In certain embodiments, hydrophobic polymers can be used. Examples of suitable hydrophobic polymers or monomers include, but not limited to, polyolefins, such as polyethylene, polypropylene, poly(1-butene), poly(2-butene), poly(1-pentene), poly(2-pentene), poly(3-methyl-1-pentene), poly(4-methyl-1-pentene), poly(isoprene), poly(4-methyl-1-pentene), ethylene-propylene copolymers, ethylene-propylene-hexadiene copolymers, ethylene-vinyl acetate copolymers, blends of two or more polyolefins and random and block copolymers prepared from two or more different unsaturated monomers; styrene polymers, such as poly(styrene), styrene-isobutylene copolymers, poly(2-methylstyrene), styrene-acrylonitrile copolymers having less than about 20 mole-percent acrylonitrile, and styrene-2,2,3,3,-tetrafluoropropyl methacrylate copolymers; halogenated hydrocarbon polymers, such as poly(chlorotrifluoroethylene), chlorotrifluoroethylene-tetrafluoroethylene copolymers, poly(hexafluoropropylene), poly(tetrafluoroethylene), tetrafluoroethylene, tetrafluoroethylene-ethylene copolymers, poly(trifluoroethylene), poly(vinyl fluoride), and poly(vinylidene fluoride); vinyl polymers, such as poly(vinyl butyrate), poly(vinyl decanoate), poly(vinyl dodecanoate), poly(vinyl hexadecanoate), poly(vinyl hexanoate), poly(vinyl propionate), poly(vinyl octanoate), poly(heptafluoroisopropoxyethylene), poly(heptafluoroisopropoxypropylene), and poly(methacrylonitrile); acrylic polymers, such as poly(n-butyl acetate), poly(ethyl acrylate), poly(1-chlorodifluoromethyl)tetrafluoroethyl acrylate, poly di(chlorofluoromethyl)fluoromethyl acrylate, poly(1,1-dihydroheptafluorobutyl acrylate), poly(1,1-dihydropentafluoroisopropyl acrylate), poly(1,1-dihydropentadecafluorooctyl acrylate), poly(heptafluoroisopropyl acrylate), poly 5-(heptafluoroisopropoxy)pentyl acrylate, poly 11-(heptafluoroisopropoxy)undecyl acrylate, poly 2-(heptafluoropropoxy)ethyl acrylate, and poly(nonafluoroisobutyl acrylate); methacrylic polymers, such as poly(benzyl methacrylate), poly(n-butyl methacrylate), poly(isobutyl methacrylate), poly(t-butyl methacrylate), poly(t-butylaminoethyl methacrylate), poly(dodecyl methacrylate), poly(ethyl methacrylate), poly(2-ethylhexyl methacrylate), poly(n-hexyl methacrylate), poly(phenyl methacrylate), poly(n-propyl methacrylate), poly(octadecyl methacrylate), poly(1,1-dihydropentadecafluorooctyl methacrylate), poly(heptafluoroisopropyl methacrylate), poly(heptadecafluorooctyl methacrylate), poly(1-hydrotetrafluoroethyl methacrylate), poly(1,1-dihydrotetrafluoropropyl methacrylate), poly(1-hydrohexafluoroisopropyl methacrylate), and poly(t-nonafluorobutyl methacrylate); polyesters, such a poly(ethylene terephthalate) and poly(butylene terephthalate); condensation type polymers such as and polyurethanes and siloxane-urethane copolymers; polyorganosiloxanes, i.e., polymers characterized by repeating siloxane groups, represented by Ra SiO 4-a/2, where R is a monovalent substituted or unsubstituted hydrocarbon radical and the value of a is 1 or 2; and naturally occurring hydrophobic polymers such as rubber.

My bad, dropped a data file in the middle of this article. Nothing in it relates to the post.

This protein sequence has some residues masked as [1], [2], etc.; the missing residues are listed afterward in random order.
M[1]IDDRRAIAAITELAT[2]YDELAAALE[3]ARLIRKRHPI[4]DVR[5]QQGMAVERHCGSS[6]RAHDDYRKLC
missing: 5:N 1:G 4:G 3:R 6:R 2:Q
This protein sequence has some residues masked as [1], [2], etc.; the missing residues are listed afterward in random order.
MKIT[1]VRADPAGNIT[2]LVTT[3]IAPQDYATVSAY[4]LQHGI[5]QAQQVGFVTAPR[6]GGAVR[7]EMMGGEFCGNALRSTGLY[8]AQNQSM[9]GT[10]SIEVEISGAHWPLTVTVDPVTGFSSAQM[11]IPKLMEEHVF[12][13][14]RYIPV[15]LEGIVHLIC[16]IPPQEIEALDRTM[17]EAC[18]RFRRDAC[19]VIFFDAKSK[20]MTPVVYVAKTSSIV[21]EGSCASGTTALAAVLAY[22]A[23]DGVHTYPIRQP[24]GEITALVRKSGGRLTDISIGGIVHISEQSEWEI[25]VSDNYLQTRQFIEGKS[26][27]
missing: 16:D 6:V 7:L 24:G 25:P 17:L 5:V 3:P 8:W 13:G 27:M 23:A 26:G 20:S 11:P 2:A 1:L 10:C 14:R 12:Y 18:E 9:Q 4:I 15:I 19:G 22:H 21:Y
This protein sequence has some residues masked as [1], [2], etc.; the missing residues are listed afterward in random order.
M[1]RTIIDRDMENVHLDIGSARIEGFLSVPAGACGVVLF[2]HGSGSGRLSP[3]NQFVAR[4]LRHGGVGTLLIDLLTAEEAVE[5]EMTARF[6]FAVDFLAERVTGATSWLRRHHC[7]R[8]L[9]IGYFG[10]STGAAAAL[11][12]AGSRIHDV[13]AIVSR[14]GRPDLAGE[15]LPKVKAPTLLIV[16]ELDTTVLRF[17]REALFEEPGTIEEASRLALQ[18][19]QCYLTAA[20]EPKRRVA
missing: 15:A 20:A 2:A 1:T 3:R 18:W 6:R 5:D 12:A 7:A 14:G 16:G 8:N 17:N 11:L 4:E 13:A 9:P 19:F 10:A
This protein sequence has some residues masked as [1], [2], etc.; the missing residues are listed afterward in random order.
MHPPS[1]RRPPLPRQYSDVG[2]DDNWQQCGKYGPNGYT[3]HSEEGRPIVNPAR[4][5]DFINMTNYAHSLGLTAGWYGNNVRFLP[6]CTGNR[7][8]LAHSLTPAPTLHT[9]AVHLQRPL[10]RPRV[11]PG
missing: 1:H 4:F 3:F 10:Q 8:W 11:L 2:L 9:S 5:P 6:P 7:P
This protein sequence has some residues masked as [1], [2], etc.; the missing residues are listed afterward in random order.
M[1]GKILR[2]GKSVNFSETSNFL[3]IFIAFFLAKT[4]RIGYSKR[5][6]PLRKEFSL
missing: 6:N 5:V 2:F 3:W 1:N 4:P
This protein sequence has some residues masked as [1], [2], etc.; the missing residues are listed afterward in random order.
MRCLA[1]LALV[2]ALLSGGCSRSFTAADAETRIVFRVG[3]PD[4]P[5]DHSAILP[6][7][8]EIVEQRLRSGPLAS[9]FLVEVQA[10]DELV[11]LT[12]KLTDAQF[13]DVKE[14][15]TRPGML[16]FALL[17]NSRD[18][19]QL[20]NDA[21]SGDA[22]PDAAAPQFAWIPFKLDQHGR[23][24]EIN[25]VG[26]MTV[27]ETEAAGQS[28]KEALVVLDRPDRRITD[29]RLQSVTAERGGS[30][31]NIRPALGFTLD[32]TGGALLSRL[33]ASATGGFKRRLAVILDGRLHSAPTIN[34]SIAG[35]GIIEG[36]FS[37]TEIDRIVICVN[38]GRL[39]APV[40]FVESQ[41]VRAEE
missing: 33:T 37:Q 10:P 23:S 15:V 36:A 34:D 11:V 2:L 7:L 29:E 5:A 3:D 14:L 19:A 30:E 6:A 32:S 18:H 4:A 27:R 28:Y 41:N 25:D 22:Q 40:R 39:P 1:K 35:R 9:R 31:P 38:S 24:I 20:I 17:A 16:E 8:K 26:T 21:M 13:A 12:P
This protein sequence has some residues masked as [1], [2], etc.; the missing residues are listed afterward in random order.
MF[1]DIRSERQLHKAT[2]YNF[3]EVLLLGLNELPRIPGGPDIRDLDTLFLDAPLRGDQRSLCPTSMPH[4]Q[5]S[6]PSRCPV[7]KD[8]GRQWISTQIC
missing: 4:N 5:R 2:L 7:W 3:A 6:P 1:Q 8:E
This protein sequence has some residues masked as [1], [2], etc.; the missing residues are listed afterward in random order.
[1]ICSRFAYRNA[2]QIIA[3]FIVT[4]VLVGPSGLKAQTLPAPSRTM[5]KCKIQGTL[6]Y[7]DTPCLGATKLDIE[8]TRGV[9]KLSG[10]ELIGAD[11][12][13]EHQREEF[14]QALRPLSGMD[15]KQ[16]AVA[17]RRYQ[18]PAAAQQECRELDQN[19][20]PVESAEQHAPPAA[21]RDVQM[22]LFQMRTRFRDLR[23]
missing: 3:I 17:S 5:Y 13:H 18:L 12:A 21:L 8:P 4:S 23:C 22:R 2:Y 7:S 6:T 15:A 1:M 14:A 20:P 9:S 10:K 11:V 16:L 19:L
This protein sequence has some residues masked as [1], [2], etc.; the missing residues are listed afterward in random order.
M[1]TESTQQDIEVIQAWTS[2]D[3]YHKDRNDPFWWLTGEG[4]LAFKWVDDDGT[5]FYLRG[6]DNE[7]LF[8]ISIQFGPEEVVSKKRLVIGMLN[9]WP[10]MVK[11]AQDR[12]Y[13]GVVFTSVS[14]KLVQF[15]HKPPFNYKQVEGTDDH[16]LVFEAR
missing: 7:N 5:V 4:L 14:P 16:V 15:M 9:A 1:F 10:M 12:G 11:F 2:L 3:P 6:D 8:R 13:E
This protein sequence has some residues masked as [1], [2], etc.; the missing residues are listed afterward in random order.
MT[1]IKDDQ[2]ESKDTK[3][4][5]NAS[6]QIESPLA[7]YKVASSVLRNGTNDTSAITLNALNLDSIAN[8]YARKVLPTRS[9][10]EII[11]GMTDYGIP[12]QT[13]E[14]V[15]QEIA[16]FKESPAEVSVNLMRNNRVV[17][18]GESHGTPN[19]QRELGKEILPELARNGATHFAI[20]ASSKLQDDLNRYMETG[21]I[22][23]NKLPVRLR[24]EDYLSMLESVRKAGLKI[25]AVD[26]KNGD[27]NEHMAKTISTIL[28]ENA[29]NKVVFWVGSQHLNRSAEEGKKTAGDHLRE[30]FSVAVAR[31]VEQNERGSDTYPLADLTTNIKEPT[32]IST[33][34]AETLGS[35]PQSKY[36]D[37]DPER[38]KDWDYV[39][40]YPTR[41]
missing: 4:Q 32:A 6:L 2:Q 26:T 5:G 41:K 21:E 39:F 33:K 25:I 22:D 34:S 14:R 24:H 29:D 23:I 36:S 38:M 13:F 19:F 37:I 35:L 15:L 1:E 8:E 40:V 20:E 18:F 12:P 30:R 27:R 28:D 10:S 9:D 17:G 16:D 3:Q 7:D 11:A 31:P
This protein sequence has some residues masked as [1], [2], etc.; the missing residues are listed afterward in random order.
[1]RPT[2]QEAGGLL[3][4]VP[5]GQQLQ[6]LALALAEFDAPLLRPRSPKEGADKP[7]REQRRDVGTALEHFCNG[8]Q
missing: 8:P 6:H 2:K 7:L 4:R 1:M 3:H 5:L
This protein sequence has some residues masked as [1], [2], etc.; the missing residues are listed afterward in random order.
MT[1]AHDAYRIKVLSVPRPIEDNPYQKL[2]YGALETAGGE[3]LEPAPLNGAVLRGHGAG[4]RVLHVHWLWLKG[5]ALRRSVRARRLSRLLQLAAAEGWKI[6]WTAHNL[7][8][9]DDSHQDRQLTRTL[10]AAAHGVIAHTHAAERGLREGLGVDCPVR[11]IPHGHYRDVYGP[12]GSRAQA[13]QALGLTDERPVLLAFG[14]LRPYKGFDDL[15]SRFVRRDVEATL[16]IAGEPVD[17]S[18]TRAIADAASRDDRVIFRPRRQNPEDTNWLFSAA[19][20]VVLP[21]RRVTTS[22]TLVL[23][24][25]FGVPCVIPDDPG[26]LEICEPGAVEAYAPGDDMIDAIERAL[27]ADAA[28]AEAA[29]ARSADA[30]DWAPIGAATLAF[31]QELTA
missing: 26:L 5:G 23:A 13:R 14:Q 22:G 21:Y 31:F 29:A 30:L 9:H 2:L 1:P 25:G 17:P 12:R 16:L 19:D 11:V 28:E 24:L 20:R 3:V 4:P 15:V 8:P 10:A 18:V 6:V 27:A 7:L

In alternative embodiments, hydrophilic polymers can be used. Examples of suitable hydrophilic polymers or monomers include, but not limited to; (meth)acrylic acid, or alkaline metal or ammonium salts thereof; (meth)acrylamide; methylenebisacrylamide; (meth)acrylonitrile; polylactic acid; polyglycolic acid; polylactic-glycolic acid; those polymers to which unsaturated dibasic, such as maleic acid and fumaric acid or half esters of these unsaturated dibasic acids, or alkaline metal or ammonium salts of these dibasic adds or half esters, is added; those polymers to which unsaturated sulfonic, such as 2-acrylamido-2-methylpropanesulfonic, 2-(meth)acryloylethanesulfonic acid, or alkaline metal or ammonium salts thereof, is added; and 2-hydroxyethyl(meth)acrylate and 2-hydroxypropyl(meth)acrylate.